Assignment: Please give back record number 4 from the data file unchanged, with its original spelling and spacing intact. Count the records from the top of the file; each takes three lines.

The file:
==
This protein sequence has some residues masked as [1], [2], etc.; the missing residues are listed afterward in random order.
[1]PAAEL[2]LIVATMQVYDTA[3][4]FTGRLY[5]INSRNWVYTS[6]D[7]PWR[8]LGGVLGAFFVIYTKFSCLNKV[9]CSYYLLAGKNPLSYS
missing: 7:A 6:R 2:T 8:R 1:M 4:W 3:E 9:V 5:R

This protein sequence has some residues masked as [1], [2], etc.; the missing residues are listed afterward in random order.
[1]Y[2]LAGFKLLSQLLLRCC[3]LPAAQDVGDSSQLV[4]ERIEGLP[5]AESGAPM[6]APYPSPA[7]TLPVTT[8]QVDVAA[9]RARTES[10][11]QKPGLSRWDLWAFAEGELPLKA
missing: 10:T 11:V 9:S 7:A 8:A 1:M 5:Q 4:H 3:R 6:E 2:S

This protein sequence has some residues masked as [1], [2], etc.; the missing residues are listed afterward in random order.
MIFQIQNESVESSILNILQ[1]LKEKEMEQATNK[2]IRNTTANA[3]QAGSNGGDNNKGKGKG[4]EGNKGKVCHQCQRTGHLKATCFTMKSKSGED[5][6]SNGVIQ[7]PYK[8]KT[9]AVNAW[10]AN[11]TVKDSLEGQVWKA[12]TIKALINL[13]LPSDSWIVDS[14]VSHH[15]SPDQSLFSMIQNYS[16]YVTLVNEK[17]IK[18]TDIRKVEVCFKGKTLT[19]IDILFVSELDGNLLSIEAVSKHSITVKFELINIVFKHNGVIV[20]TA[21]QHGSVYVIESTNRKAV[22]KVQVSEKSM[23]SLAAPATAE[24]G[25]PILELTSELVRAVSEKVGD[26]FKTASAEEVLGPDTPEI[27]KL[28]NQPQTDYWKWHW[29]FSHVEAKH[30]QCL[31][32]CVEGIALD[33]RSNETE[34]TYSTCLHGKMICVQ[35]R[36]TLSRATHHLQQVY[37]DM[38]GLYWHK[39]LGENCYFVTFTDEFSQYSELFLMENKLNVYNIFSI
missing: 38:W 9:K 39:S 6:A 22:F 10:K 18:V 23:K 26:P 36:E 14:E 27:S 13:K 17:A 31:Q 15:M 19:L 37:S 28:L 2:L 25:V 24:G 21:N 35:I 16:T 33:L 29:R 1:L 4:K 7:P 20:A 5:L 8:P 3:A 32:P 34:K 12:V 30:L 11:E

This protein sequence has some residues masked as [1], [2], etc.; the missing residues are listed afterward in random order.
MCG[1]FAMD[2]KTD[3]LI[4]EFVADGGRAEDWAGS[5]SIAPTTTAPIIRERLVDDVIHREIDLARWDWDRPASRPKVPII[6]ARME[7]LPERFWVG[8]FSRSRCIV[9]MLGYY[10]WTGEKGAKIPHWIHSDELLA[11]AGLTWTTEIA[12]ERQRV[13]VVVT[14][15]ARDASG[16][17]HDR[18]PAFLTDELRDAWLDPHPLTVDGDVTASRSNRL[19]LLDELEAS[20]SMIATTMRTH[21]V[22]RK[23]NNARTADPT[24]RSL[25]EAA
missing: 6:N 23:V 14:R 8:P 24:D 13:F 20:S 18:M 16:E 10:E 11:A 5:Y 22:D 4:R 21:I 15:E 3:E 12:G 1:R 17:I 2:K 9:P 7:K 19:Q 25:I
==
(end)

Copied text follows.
This protein sequence has some residues masked as [1], [2], etc.; the missing residues are listed afterward in random order.
MCG[1]FAMD[2]KTD[3]LI[4]EFVADGGRAEDWAGS[5]SIAPTTTAPIIRERLVDDVIHREIDLARWDWDRPASRPKVPII[6]ARME[7]LPERFWVG[8]FSRSRCIV[9]MLGYY[10]WTGEKGAKIPHWIHSDELLA[11]AGLTWTTEIA[12]ERQRV[13]VVVT[14][15]ARDASG[16][17]HDR[18]PAFLTDELRDAWLDPHPLTVDGDVTASRSNRL[19]LLDELEAS[20]SMIATTMRTH[21]V[22]RK[23]NNARTADPT[24]RSL[25]EAA
missing: 6:N 23:V 14:R 8:P 24:D 13:F 20:S 18:M 16:E 10:E 11:A 5:Y 22:D 4:R 21:I 15:E 3:E 12:G 1:R 17:I 2:K 9:P 7:K 19:Q 25:I